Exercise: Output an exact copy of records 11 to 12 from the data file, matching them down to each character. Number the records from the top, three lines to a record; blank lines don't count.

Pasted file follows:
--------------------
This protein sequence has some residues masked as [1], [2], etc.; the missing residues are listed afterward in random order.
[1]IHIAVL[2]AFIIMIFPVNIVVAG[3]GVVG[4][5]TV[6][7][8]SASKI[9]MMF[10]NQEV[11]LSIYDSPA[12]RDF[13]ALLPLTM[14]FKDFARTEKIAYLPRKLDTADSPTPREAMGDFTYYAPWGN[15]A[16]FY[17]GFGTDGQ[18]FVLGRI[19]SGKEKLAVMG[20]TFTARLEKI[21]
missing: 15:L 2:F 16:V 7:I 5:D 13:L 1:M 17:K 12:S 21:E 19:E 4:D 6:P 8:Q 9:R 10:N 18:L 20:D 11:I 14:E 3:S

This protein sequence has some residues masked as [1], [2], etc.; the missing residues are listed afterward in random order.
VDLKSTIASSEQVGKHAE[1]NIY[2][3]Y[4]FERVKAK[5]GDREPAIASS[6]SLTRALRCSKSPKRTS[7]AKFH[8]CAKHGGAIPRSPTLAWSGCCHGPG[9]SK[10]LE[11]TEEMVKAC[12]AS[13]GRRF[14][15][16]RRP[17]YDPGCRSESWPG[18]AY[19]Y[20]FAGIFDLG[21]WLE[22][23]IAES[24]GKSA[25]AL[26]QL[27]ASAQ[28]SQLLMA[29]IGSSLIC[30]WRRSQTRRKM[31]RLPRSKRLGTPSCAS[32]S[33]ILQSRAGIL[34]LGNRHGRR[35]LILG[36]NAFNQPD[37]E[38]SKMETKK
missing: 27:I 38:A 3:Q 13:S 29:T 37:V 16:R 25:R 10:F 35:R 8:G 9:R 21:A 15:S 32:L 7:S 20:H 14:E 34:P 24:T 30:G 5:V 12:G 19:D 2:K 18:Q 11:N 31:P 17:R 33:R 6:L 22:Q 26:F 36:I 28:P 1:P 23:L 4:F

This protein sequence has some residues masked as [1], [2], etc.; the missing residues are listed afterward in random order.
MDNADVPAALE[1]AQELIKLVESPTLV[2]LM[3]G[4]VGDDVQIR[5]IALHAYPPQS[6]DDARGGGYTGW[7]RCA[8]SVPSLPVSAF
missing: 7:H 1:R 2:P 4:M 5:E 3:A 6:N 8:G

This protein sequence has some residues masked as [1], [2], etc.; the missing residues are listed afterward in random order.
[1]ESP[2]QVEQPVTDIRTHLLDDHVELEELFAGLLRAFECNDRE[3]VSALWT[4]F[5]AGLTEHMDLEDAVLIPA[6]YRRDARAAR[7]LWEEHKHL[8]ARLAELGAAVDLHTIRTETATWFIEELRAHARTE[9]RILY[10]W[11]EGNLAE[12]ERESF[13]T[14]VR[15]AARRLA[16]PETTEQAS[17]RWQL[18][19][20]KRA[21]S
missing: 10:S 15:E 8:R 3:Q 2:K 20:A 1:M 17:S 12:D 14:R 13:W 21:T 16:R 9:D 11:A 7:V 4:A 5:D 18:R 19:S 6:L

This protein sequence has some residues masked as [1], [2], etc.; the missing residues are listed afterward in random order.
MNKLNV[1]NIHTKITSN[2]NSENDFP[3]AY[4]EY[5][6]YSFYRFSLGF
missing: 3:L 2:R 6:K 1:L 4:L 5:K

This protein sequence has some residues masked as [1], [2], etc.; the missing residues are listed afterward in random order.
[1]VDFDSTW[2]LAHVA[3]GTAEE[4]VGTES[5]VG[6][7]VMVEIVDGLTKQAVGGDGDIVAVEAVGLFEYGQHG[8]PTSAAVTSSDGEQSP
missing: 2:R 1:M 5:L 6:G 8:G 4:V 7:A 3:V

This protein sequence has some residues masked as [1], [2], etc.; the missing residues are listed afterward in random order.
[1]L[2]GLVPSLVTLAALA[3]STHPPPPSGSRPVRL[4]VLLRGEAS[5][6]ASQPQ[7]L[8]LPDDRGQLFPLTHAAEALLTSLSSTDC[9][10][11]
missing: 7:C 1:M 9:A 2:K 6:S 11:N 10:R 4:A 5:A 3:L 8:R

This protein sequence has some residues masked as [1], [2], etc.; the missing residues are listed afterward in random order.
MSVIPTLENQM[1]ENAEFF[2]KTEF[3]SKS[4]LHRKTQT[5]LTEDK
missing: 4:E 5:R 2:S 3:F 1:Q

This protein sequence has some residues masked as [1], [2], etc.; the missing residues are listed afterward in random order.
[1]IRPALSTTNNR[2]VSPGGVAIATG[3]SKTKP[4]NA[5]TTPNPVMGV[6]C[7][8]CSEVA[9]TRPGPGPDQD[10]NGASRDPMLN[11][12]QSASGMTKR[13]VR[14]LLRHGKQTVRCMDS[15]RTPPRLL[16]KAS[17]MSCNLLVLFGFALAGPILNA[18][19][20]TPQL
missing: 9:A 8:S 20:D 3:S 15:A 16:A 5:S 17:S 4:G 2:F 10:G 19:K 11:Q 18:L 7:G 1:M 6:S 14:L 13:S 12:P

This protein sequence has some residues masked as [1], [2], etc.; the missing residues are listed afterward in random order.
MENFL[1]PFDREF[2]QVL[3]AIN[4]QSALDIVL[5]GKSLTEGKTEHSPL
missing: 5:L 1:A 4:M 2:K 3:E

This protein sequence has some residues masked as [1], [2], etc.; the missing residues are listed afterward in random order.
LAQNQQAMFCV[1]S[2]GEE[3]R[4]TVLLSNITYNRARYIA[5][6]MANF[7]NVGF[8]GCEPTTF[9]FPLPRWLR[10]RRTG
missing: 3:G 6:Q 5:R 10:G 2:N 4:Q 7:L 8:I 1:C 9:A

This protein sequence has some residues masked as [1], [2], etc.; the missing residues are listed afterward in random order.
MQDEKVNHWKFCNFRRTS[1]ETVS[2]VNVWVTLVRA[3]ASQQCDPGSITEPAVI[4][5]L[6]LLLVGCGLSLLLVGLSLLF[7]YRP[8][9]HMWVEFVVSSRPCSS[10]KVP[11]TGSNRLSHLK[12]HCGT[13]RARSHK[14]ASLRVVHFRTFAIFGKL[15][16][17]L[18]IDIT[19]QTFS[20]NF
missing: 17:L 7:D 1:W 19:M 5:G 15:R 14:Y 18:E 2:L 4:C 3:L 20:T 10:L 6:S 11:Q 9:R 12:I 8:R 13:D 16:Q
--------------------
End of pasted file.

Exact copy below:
This protein sequence has some residues masked as [1], [2], etc.; the missing residues are listed afterward in random order.
LAQNQQAMFCV[1]S[2]GEE[3]R[4]TVLLSNITYNRARYIA[5][6]MANF[7]NVGF[8]GCEPTTF[9]FPLPRWLR[10]RRTG
missing: 3:G 6:Q 5:R 10:G 2:N 4:Q 7:L 8:I 1:C 9:A

This protein sequence has some residues masked as [1], [2], etc.; the missing residues are listed afterward in random order.
MQDEKVNHWKFCNFRRTS[1]ETVS[2]VNVWVTLVRA[3]ASQQCDPGSITEPAVI[4][5]L[6]LLLVGCGLSLLLVGLSLLF[7]YRP[8][9]HMWVEFVVSSRPCSS[10]KVP[11]TGSNRLSHLK[12]HCGT[13]RARSHK[14]ASLRVVHFRTFAIFGKL[15][16][17]L[18]IDIT[19]QTFS[20]NF
missing: 17:L 7:D 1:W 19:M 5:G 15:R 14:Y 18:E 2:L 4:C 3:L 20:T 10:L 6:S 11:Q 9:R 12:I 8:R 13:D 16:Q